With all that said, I think the process and the way the RFC was written distracts unnecessarily from the discussion here: it seems fairly healthy to me to just re-evaluate our tooling and how they fit our needs and revisit the alternatives.

I’d love it if we were able to move to pull-request, but I’m also quite wary of rushing it for other considerations before we can get a roadmap to get to the same feature level on GitHub that we get through Phabricator today (and the narrative pushed through in the RFC does not bring me confidence here).

Best,

     >
     > - Any other information that you think will help the Board of Directors make the best decision.
     >
     > - Foundation Board will have 30 days to make a final decision about using GitHub Pull Requests and then communicate a migration plan to the community.
     >
     > Hi Tom,
     >
     > Please help me here, I think I'm severely misunderstanding what this means...
     >
     > I'm reading it that the "Board of Directors" will make a decision and communicate to the community, apparently through some undisclosed internal process.
     >
     > For example:
     > * What about people that are on holidays during the 30 days comment period?
     > * What if the points are not made clear after 30 days?
     > * How do we know the IWG will correctly summarise the comments to the board?
     > * How does the board guarantee it will take all facts in consideration without bias?
     > * What kind of recourse would the community have if the decision alienates a large part of the developers?
     >
     > Please understand that I'm not assuming malice *at all*. We're all humans, and in the effort to make some change happen we quite often let unconscious bias be the merits of our decisions.
     >
     > For context...
     >
     > Since its inception[1], the foundation has always steered away from technical decisions, always referring to the llvm-dev list for those. Previous long running contentious issues (Github, monorepo, CoC) were all decided by the community, in the llvm-dev list, and executed by the foundation.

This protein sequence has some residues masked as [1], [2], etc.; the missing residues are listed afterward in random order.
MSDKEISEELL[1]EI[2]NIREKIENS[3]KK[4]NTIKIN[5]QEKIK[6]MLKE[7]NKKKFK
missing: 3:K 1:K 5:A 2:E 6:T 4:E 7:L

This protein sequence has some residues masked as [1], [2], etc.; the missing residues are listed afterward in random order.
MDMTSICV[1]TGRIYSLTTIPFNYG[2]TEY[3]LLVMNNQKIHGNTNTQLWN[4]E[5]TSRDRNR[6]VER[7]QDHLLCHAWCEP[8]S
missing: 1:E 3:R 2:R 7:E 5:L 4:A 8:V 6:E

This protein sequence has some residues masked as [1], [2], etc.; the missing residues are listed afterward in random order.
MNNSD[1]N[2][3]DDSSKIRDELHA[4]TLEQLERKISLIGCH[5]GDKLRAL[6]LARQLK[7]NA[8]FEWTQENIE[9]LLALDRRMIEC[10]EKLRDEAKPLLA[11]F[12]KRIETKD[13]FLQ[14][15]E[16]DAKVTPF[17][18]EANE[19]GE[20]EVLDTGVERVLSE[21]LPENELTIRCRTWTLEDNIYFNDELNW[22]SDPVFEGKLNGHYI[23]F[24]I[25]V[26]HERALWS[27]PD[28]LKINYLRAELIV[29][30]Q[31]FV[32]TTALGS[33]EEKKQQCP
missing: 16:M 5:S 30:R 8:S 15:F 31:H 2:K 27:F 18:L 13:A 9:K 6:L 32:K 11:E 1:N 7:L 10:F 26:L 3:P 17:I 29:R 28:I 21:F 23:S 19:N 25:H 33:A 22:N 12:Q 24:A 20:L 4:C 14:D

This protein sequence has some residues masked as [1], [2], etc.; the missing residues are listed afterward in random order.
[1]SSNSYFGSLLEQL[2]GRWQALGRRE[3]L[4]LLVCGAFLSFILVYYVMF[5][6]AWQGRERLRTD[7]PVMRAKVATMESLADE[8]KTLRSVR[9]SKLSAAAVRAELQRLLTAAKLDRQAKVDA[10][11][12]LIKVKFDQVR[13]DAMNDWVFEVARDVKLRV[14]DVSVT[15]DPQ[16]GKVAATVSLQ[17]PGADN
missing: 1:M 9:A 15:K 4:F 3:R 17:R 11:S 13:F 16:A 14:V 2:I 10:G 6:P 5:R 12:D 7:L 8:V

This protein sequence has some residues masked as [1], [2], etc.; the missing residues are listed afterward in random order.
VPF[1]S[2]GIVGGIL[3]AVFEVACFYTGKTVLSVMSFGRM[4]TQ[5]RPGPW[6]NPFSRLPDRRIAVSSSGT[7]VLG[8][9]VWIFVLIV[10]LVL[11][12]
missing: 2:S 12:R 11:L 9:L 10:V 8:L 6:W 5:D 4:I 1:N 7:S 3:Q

>

    In my opinion, this is not a technical issue. The Board owns the infrastructure

    for the project and is responsible for ensuring that it is well maintained and
    functional. From the blog post:

    "The LLVM Foundation" will allow us to:

      - Solve infrastructure problems.

    This is what we are doing here. The project is very much at risk by using
    a self-hosted, unmaintained code review tool. We really need to move forward
    with a more robust solution otherwise we risk a major disruption to the community.

I'd like to dispute this on multiple accounts.

- You write that "the board owns the infrastructure", but the board has never been involved with Phabricator in any way (the hosting is provided by Google from the beginning: both the machine and human-power to keep it running), nor did the board get in touch recently with the folks currently keeping the instance running as far as I know.

Sorry, 'owns' is probably the wrong word. What I mean is the Board is responsible
for the infrastructure. Yes, it's great that Google has been contributing the
machines and human support to keep it running, this has been a great service to
the community. However, it's not a good position for the Board to be responsible
for something that it doesn't have control over. If Google decided to stop hosting
Phabricator for some reason (unlikely, but not impossible), the Board would be
responsible for finding a replacement.

- You write that the "project is very much at risk", but Phabricator has been self-hosted for > 8 years and it isn't clear to me why there is a sudden emergency on this side. The claim of "risk a major disruption to the community" to justify the current push looks like FUD to me.

This is not meant to insult or diminish the work done by the maintainers over
the last 8 years. The self-hosted part is a risk, but a small one for reasons
mentioned above. The main risk is that Phabricator is no longer maintained upstream.
There was already an issue[1] recently where the arc tool stopped working and won't
be fixed upstream. Using unmaintained software is a bigger risk.

[1] https://lists.llvm.org/pipermail/llvm-dev/2021-September/153019.html

The RFC states that "we would like to move away from a self-hosted solution", but who is "we"? How was this decided and why?

We, meaning the LLVM Board of Directors. And really the problem isn't the self-hosting
so much as it's the lack of an enforceable maintenance agreement the Foundation and the
maintainers.

-Tom

+1 to Renato’s response here. I had the same thought, and Renato phrased it much better than I’d have managed.

Philip

However, it’s not a good position for the Board to be responsible
for something that it doesn’t have control over. If Google decided to stop hosting
Phabricator for some reason (unlikely, but not impossible), the Board would be
responsible for finding a replacement.

Sorry, this is a very weak reason for such a strong worded “RFC”.

I cannot imagine “Google” stopping to support something so quickly as to leave the foundation without recourse. And even if they did, no one would blame the foundation for that.

Even if you ignore all the effort that hundreds of their engineers have done over the past decade to the project, this would hurt Google more than anyone else. It’s a far fetched concern.